Tiny Knitting

Staff members at Cox South are putting their knitting skills to good use and making hats for preemies in the Neonatal Intensive Care Unit and orphans in Africa

When we were chatting with Glenna Muse about the hats she knits for babies in the neonatal intensive care unit, a doctor walked in wearing a stocking cap with an exaggeratedly long top that ended with a yarn puffball. It was one of Muse’s handmade hats, quite a bit bigger than the ones she makes for NICU babies. Muse, a respiratory therapist at Cox, started knitting for the NICU three years ago, when she turned the room into a pumpkin patch and knitted 30 tiny little pumpkin hats for the babies. Before long, she was knitting premie-sized hats for six holidays each year: Easter, Independence Day, Halloween, Thanksgiving, Christmas and the Super Bowl (a nod to the NICU dads).

“The NICU can be such a frightening experience for parents [...], so I particularly enjoy how the joy of the hats gives everyone a few moments to step back, have some fun and be able to treat our babies like babies instead of patients,” says Muse. “A few years ago, a mom said to me about her 1½ pound baby, ‘For the first time, you made me feel like my baby is real.’ Of course our babies are real, but sometimes it takes a little bit of normal and fun to remember that they’re not just little bodies with wires and tubes and lines coming out of them.”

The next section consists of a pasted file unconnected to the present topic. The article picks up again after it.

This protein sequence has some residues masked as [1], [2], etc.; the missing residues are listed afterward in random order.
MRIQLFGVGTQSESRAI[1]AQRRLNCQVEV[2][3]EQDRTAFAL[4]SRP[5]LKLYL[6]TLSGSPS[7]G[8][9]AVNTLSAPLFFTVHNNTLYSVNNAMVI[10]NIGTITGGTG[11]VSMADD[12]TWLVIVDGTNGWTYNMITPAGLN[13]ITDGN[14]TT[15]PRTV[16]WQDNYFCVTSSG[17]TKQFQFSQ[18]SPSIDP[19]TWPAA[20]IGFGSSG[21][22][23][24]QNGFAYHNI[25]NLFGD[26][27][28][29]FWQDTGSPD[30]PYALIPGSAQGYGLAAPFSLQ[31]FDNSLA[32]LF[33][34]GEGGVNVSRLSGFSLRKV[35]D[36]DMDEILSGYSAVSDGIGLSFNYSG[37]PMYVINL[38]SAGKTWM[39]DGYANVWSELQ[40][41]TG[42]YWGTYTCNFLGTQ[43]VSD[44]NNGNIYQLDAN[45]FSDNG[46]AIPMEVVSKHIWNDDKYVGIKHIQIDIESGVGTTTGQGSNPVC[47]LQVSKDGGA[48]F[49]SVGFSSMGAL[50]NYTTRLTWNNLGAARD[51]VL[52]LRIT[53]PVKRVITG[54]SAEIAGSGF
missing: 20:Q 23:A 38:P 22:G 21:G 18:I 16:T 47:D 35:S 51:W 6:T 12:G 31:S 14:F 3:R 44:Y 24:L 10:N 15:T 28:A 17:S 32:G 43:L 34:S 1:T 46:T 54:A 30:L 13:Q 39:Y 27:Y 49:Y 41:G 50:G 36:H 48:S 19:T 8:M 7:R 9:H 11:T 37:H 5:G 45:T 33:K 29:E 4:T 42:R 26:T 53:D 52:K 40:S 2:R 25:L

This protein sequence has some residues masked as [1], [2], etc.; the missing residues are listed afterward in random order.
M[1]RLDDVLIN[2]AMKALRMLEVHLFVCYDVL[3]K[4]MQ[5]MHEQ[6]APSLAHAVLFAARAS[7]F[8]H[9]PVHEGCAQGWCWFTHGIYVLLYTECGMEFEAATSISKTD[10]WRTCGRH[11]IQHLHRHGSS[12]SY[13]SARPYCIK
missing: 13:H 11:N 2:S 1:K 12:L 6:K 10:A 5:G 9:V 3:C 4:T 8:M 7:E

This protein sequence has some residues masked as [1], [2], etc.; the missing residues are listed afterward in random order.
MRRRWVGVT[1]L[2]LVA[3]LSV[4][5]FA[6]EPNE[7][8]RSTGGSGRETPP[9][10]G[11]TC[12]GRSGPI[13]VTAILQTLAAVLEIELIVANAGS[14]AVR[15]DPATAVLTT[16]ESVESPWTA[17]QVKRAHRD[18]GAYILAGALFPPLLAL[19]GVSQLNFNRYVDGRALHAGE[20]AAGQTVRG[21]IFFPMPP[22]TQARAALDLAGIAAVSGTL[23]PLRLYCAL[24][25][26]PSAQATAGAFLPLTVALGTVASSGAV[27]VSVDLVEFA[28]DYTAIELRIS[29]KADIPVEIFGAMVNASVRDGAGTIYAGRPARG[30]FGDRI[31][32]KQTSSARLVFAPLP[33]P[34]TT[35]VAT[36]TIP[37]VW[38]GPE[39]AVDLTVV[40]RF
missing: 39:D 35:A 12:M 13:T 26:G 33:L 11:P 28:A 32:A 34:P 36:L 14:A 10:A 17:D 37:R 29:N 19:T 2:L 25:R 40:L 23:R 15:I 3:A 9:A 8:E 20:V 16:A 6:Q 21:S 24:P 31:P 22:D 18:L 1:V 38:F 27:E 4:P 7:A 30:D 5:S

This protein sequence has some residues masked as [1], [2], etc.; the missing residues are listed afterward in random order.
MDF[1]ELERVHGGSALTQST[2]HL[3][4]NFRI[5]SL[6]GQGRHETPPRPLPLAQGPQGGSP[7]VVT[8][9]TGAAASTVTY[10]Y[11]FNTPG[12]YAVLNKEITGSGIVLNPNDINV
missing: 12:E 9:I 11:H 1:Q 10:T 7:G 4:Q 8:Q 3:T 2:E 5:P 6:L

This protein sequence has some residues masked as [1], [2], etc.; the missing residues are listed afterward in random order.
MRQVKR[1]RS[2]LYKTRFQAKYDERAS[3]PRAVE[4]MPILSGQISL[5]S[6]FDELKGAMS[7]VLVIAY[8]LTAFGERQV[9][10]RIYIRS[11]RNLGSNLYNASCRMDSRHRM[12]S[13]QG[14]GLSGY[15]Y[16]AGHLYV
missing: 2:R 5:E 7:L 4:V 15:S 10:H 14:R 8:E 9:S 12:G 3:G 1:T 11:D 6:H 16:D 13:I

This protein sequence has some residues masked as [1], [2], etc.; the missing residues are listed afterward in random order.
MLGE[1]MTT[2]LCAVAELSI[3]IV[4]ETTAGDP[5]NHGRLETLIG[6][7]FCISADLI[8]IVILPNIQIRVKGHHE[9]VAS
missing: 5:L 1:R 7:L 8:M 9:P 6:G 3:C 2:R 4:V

Today, Muse has a new project up her sleeve. Her tiny little hat patterns for micropreemies to 1-year-olds are being published by Leisure Arts, Inc. in a book titled Seasonal Hats for Babies. The book will feature 18 designs and should be published sometime this year.

Knitting for Africa

Muse isn’t the only knitting artist who is using her skills to spread a little joy and do a little good. The Cox South Knitting Club, a group of  about 10 Cox employees led by Cheryl Blevins, meets once a month at Borders in Springfield. They’ve been getting together to knit for about three years, but for the past two they’ve been making hats for children and babies in orphanages in the African village of Kaoma. An acquaintance, a member of W.I.S.E (Women’s Initiative for Strength and Empowerment), brought the need to their attention, and the group jumped to action producing hats. Lots of them. In fact, last year they sent more than 100 hats to Africa (and 55 the year before), and  they also make mittens and blankets. With temperatures dipping at nighttime and babies and children going without blankets, hypothermia is a serious threat to infants, especially with the lack of available incubators. A knit hat can literally save a baby.

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